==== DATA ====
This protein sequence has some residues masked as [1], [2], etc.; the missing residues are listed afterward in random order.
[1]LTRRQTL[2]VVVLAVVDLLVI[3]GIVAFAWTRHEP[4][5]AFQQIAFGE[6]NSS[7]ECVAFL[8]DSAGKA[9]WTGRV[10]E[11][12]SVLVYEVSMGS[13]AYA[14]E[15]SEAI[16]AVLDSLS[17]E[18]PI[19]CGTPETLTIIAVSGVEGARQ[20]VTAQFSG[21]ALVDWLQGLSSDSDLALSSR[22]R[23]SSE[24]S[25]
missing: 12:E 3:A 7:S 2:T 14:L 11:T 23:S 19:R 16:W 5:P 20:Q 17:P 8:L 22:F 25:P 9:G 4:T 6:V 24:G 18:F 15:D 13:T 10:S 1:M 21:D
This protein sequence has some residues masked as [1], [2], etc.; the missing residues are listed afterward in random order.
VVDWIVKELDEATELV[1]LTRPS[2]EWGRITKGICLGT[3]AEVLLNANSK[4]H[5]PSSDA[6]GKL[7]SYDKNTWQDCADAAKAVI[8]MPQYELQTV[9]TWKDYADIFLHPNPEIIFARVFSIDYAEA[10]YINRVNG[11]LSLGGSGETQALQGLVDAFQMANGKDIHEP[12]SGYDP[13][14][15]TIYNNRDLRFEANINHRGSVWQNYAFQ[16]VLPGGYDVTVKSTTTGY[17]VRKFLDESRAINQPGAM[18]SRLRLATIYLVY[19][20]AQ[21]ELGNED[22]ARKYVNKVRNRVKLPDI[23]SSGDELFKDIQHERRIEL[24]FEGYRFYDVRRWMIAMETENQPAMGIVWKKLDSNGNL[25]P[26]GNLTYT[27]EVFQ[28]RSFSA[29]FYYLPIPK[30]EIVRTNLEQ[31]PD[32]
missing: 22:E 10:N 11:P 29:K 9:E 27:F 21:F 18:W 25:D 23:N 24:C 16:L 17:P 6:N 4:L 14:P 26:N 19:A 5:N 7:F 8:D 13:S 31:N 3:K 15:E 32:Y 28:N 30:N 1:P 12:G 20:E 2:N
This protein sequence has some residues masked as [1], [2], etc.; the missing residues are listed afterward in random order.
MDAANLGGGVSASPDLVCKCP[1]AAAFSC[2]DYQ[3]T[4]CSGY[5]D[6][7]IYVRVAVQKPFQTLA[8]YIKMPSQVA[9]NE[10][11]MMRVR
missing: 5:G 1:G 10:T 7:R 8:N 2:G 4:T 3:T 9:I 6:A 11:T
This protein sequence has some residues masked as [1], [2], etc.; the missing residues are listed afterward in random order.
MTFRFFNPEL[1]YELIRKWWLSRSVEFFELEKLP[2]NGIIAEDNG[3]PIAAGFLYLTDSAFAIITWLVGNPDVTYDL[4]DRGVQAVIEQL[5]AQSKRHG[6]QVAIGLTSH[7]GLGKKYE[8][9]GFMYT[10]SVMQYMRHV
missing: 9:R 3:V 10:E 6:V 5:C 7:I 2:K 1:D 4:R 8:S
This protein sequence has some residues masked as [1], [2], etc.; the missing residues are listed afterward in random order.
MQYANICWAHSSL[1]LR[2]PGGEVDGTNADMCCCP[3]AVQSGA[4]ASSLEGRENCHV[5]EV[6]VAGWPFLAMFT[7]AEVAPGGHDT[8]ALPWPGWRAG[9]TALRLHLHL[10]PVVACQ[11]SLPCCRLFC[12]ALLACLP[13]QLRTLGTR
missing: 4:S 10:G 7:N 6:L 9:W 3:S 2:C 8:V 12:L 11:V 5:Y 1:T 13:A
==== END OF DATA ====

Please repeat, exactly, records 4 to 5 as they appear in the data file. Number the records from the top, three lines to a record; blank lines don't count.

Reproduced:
This protein sequence has some residues masked as [1], [2], etc.; the missing residues are listed afterward in random order.
MTFRFFNPEL[1]YELIRKWWLSRSVEFFELEKLP[2]NGIIAEDNG[3]PIAAGFLYLTDSAFAIITWLVGNPDVTYDL[4]DRGVQAVIEQL[5]AQSKRHG[6]QVAIGLTSH[7]GLGKKYE[8][9]GFMYT[10]SVMQYMRHV
missing: 9:R 3:V 10:E 6:V 5:C 7:I 2:K 1:D 4:R 8:S
This protein sequence has some residues masked as [1], [2], etc.; the missing residues are listed afterward in random order.
MQYANICWAHSSL[1]LR[2]PGGEVDGTNADMCCCP[3]AVQSGA[4]ASSLEGRENCHV[5]EV[6]VAGWPFLAMFT[7]AEVAPGGHDT[8]ALPWPGWRAG[9]TALRLHLHL[10]PVVACQ[11]SLPCCRLFC[12]ALLACLP[13]QLRTLGTR
missing: 4:S 10:G 7:N 6:L 9:W 3:S 2:C 8:V 12:L 11:V 5:Y 1:T 13:A